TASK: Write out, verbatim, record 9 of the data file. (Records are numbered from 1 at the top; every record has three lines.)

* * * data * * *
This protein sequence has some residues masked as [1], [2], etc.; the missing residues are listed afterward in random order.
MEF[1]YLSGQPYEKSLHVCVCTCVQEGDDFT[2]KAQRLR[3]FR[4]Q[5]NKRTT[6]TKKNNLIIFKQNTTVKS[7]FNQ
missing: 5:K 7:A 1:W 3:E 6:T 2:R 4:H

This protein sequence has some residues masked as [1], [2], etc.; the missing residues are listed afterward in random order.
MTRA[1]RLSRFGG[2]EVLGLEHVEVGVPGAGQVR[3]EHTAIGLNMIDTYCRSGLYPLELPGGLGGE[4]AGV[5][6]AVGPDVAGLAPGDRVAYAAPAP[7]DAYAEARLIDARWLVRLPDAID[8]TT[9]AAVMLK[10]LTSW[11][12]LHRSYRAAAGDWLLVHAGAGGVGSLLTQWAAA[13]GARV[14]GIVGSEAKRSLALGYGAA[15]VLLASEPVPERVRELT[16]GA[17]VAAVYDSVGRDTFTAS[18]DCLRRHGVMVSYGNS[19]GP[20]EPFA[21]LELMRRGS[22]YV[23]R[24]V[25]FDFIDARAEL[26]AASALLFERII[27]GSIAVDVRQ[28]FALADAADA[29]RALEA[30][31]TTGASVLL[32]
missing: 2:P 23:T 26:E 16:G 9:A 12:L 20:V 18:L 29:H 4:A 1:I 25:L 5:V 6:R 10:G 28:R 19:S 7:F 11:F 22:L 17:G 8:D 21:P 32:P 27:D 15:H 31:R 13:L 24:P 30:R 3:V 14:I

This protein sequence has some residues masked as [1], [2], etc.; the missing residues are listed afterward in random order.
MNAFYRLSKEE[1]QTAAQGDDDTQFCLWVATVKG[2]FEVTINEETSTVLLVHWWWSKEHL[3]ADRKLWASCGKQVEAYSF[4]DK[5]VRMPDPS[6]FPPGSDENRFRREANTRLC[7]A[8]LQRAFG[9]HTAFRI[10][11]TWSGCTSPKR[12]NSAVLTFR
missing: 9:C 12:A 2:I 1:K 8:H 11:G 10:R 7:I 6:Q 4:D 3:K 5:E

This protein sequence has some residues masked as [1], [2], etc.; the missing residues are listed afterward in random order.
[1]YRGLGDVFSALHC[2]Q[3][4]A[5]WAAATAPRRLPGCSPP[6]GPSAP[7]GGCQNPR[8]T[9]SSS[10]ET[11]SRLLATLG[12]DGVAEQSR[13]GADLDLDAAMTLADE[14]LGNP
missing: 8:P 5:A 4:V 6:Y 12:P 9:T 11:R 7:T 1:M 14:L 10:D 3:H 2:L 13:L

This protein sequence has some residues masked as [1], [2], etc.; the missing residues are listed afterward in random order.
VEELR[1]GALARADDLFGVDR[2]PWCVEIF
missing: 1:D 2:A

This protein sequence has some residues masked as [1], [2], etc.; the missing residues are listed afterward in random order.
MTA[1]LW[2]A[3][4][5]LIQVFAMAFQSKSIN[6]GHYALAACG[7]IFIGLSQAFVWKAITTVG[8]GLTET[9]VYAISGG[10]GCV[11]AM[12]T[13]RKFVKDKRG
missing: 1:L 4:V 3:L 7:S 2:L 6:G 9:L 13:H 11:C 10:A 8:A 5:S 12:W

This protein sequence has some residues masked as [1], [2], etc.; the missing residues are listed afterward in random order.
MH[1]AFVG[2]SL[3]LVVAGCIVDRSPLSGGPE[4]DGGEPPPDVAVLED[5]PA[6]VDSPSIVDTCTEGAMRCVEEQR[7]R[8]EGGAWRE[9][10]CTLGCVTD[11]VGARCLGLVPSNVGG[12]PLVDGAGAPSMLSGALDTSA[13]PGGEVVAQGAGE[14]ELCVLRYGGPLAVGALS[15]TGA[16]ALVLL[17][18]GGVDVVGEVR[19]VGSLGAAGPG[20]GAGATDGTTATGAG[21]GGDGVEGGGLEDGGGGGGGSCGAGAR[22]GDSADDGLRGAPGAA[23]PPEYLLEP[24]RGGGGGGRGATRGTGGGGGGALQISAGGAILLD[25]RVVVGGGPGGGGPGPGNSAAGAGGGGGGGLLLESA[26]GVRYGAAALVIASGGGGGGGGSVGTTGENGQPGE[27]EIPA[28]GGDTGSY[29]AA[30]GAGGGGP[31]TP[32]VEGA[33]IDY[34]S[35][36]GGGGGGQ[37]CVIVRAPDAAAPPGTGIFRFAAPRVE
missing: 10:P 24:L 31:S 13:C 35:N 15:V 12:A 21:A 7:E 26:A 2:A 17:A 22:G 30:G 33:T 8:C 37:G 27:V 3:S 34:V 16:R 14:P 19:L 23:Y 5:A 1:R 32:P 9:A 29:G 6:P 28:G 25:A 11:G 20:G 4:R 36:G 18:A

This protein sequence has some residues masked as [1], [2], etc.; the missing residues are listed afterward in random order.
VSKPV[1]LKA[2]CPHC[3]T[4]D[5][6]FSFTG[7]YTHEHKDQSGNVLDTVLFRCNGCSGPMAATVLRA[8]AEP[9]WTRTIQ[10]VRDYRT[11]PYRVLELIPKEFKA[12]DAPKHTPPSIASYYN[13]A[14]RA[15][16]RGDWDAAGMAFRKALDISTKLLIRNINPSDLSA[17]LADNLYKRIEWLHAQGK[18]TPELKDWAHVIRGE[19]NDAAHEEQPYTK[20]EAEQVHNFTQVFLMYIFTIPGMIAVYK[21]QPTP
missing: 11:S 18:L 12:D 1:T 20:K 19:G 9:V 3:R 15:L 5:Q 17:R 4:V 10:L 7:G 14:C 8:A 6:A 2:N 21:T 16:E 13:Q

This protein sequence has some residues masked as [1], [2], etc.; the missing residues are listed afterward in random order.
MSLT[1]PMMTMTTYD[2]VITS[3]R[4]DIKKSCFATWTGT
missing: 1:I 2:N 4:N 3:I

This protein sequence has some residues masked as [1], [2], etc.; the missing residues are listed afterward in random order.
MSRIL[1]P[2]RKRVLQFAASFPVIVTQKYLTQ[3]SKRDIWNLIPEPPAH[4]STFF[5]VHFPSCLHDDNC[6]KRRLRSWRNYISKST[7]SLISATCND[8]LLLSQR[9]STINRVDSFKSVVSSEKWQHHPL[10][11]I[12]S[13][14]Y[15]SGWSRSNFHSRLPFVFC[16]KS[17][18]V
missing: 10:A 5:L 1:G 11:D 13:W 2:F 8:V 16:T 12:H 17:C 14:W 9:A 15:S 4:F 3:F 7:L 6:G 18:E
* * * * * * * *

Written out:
This protein sequence has some residues masked as [1], [2], etc.; the missing residues are listed afterward in random order.
MSLT[1]PMMTMTTYD[2]VITS[3]R[4]DIKKSCFATWTGT
missing: 1:I 2:N 4:N 3:I